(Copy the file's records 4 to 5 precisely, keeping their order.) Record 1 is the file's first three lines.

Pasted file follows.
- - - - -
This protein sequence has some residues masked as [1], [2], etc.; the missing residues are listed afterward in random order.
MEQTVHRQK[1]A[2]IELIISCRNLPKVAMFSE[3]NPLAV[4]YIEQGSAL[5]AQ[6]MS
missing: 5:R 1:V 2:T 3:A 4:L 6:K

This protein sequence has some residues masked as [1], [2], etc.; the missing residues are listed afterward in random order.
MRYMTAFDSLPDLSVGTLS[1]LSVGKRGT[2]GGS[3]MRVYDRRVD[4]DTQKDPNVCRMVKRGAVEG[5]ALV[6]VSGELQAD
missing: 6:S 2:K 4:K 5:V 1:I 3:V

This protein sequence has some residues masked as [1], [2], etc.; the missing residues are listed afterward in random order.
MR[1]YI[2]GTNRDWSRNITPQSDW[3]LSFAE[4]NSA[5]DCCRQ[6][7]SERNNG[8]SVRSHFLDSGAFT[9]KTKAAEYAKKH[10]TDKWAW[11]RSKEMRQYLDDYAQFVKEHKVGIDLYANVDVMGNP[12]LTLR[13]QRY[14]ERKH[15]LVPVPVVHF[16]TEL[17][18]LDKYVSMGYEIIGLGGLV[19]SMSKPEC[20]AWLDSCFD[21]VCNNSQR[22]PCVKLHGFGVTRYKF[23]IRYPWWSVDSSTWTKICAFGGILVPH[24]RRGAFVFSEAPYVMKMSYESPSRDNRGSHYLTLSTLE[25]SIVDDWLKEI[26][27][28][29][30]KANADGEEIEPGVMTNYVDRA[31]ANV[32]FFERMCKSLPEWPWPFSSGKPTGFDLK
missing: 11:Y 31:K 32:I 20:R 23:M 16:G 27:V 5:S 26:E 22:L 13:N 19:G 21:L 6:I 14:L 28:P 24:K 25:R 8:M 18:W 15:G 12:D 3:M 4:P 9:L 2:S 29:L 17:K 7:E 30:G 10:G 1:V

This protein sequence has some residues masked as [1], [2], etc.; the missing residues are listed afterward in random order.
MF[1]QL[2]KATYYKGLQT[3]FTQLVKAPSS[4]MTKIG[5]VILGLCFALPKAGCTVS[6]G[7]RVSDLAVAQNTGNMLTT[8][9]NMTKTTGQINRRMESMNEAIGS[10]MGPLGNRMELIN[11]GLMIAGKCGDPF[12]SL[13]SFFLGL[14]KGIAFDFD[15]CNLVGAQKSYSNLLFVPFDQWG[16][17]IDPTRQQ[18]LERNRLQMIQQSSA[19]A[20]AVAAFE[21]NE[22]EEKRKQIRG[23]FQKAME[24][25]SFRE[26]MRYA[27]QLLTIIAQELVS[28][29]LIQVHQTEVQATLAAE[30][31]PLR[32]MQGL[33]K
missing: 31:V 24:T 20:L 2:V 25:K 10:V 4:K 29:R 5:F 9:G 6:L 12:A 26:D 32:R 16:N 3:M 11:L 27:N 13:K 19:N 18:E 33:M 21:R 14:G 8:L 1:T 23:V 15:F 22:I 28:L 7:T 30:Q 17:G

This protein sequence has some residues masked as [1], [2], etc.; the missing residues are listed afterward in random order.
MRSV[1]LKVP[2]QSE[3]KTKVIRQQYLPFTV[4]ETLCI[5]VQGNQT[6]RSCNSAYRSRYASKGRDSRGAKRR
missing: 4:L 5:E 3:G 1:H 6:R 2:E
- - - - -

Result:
This protein sequence has some residues masked as [1], [2], etc.; the missing residues are listed afterward in random order.
MF[1]QL[2]KATYYKGLQT[3]FTQLVKAPSS[4]MTKIG[5]VILGLCFALPKAGCTVS[6]G[7]RVSDLAVAQNTGNMLTT[8][9]NMTKTTGQINRRMESMNEAIGS[10]MGPLGNRMELIN[11]GLMIAGKCGDPF[12]SL[13]SFFLGL[14]KGIAFDFD[15]CNLVGAQKSYSNLLFVPFDQWG[16][17]IDPTRQQ[18]LERNRLQMIQQSSA[19]A[20]AVAAFE[21]NE[22]EEKRKQIRG[23]FQKAME[24][25]SFRE[26]MRYA[27]QLLTIIAQELVS[28][29]LIQVHQTEVQATLAAE[30][31]PLR[32]MQGL[33]K
missing: 31:V 24:T 20:L 2:V 25:K 10:V 4:K 29:R 5:F 9:G 6:L 12:A 26:D 32:R 16:N 3:M 11:L 27:N 13:K 19:N 18:E 33:M 21:R 14:G 8:L 1:T 23:V 15:F 22:I 28:L 7:T 30:Q 17:G

This protein sequence has some residues masked as [1], [2], etc.; the missing residues are listed afterward in random order.
MRSV[1]LKVP[2]QSE[3]KTKVIRQQYLPFTV[4]ETLCI[5]VQGNQT[6]RSCNSAYRSRYASKGRDSRGAKRR
missing: 4:L 5:E 3:G 1:H 6:R 2:E